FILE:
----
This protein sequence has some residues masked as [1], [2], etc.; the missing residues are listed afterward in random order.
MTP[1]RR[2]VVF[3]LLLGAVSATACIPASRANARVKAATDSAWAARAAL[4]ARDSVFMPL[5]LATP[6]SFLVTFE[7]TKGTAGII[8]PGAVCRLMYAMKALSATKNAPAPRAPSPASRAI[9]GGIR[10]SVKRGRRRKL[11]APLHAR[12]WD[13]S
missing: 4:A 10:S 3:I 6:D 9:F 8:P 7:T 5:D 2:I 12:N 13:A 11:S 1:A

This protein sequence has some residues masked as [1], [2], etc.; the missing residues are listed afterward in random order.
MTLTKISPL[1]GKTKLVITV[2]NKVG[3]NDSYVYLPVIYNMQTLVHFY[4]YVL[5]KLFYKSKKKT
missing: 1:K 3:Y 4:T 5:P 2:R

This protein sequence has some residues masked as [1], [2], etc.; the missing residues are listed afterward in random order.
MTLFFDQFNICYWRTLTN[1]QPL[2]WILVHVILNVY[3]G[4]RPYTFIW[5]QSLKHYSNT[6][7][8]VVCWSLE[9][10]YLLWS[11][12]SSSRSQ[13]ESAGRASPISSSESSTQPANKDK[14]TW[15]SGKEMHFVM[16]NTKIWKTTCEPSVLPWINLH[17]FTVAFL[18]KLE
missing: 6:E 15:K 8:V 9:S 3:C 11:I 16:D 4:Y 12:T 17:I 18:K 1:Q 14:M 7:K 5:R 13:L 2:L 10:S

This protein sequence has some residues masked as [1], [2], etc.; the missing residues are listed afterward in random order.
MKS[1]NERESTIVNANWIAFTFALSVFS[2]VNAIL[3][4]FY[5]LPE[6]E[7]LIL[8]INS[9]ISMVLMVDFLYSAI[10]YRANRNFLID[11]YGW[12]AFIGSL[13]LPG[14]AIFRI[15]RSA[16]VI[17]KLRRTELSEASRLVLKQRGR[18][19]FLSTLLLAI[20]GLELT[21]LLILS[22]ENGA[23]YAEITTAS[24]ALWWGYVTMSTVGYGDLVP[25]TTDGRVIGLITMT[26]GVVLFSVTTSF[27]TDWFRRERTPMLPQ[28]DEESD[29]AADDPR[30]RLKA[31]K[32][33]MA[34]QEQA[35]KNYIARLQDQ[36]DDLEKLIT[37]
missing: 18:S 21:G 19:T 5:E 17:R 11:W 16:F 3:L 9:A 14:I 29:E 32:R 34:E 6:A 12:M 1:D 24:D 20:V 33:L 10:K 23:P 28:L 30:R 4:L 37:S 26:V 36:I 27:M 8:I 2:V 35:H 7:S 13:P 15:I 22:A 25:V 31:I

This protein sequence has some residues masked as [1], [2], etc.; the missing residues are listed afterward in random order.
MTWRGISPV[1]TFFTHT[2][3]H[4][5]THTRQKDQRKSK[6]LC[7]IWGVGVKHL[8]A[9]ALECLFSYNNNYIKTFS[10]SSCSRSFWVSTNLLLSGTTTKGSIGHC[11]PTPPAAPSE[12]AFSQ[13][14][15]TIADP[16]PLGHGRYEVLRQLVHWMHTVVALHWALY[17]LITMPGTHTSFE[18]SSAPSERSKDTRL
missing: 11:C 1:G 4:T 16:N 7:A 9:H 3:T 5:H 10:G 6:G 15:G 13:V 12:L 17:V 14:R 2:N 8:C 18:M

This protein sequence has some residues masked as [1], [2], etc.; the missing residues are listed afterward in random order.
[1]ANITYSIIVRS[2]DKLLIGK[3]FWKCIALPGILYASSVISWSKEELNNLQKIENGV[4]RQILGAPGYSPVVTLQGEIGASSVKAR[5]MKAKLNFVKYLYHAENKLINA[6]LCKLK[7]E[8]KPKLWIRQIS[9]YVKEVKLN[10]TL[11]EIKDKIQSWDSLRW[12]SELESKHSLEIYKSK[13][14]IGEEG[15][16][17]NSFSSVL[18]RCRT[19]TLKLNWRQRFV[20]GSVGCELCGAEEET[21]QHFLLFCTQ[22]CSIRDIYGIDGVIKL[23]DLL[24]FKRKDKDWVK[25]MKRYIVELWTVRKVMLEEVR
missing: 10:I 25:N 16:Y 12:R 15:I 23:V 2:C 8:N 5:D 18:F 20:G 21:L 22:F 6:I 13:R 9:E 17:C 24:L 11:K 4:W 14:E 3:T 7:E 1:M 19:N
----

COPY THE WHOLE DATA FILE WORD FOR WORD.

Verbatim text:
This protein sequence has some residues masked as [1], [2], etc.; the missing residues are listed afterward in random order.
MTP[1]RR[2]VVF[3]LLLGAVSATACIPASRANARVKAATDSAWAARAAL[4]ARDSVFMPL[5]LATP[6]SFLVTFE[7]TKGTAGII[8]PGAVCRLMYAMKALSATKNAPAPRAPSPASRAI[9]GGIR[10]SVKRGRRRKL[11]APLHAR[12]WD[13]S
missing: 4:A 10:S 3:I 6:D 9:F 8:P 7:T 5:D 2:I 12:N 13:A 11:S 1:A

This protein sequence has some residues masked as [1], [2], etc.; the missing residues are listed afterward in random order.
MTLTKISPL[1]GKTKLVITV[2]NKVG[3]NDSYVYLPVIYNMQTLVHFY[4]YVL[5]KLFYKSKKKT
missing: 1:K 3:Y 4:T 5:P 2:R

This protein sequence has some residues masked as [1], [2], etc.; the missing residues are listed afterward in random order.
MTLFFDQFNICYWRTLTN[1]QPL[2]WILVHVILNVY[3]G[4]RPYTFIW[5]QSLKHYSNT[6][7][8]VVCWSLE[9][10]YLLWS[11][12]SSSRSQ[13]ESAGRASPISSSESSTQPANKDK[14]TW[15]SGKEMHFVM[16]NTKIWKTTCEPSVLPWINLH[17]FTVAFL[18]KLE
missing: 6:E 15:K 8:V 9:S 3:C 11:I 16:D 4:Y 12:T 17:I 18:K 1:Q 14:M 7:K 5:R 13:L 2:L 10:S

This protein sequence has some residues masked as [1], [2], etc.; the missing residues are listed afterward in random order.
MKS[1]NERESTIVNANWIAFTFALSVFS[2]VNAIL[3][4]FY[5]LPE[6]E[7]LIL[8]INS[9]ISMVLMVDFLYSAI[10]YRANRNFLID[11]YGW[12]AFIGSL[13]LPG[14]AIFRI[15]RSA[16]VI[17]KLRRTELSEASRLVLKQRGR[18][19]FLSTLLLAI[20]GLELT[21]LLILS[22]ENGA[23]YAEITTAS[24]ALWWGYVTMSTVGYGDLVP[25]TTDGRVIGLITMT[26]GVVLFSVTTSF[27]TDWFRRERTPMLPQ[28]DEESD[29]AADDPR[30]RLKA[31]K[32][33]MA[34]QEQA[35]KNYIARLQDQ[36]DDLEKLIT[37]
missing: 18:S 21:G 19:T 5:E 17:R 11:W 16:F 3:L 9:A 14:I 29:E 32:R 34:E 6:A 12:M 1:D 24:D 20:V 33:L 10:K 23:P 28:L 30:R 4:L 37:S 26:V 36:I 27:M 8:I 2:V 35:H 7:S 13:P 15:I 22:A 25:V 31:I

This protein sequence has some residues masked as [1], [2], etc.; the missing residues are listed afterward in random order.
MTWRGISPV[1]TFFTHT[2][3]H[4][5]THTRQKDQRKSK[6]LC[7]IWGVGVKHL[8]A[9]ALECLFSYNNNYIKTFS[10]SSCSRSFWVSTNLLLSGTTTKGSIGHC[11]PTPPAAPSE[12]AFSQ[13][14][15]TIADP[16]PLGHGRYEVLRQLVHWMHTVVALHWALY[17]LITMPGTHTSFE[18]SSAPSERSKDTRL
missing: 11:C 1:G 4:T 16:N 7:A 9:H 3:T 5:H 10:G 6:G 15:G 13:V 12:L 17:V 14:R 2:N 8:C 18:M

This protein sequence has some residues masked as [1], [2], etc.; the missing residues are listed afterward in random order.
[1]ANITYSIIVRS[2]DKLLIGK[3]FWKCIALPGILYASSVISWSKEELNNLQKIENGV[4]RQILGAPGYSPVVTLQGEIGASSVKAR[5]MKAKLNFVKYLYHAENKLINA[6]LCKLK[7]E[8]KPKLWIRQIS[9]YVKEVKLN[10]TL[11]EIKDKIQSWDSLRW[12]SELESKHSLEIYKSK[13][14]IGEEG[15][16][17]NSFSSVL[18]RCRT[19]TLKLNWRQRFV[20]GSVGCELCGAEEET[21]QHFLLFCTQ[22]CSIRDIYGIDGVIKL[23]DLL[24]FKRKDKDWVK[25]MKRYIVELWTVRKVMLEEVR
missing: 10:I 25:N 16:Y 12:R 15:I 23:V 2:C 8:N 5:D 18:F 20:G 21:L 22:F 6:I 13:R 9:E 17:C 24:L 11:K 4:W 14:E 3:T 7:E 1:M 19:N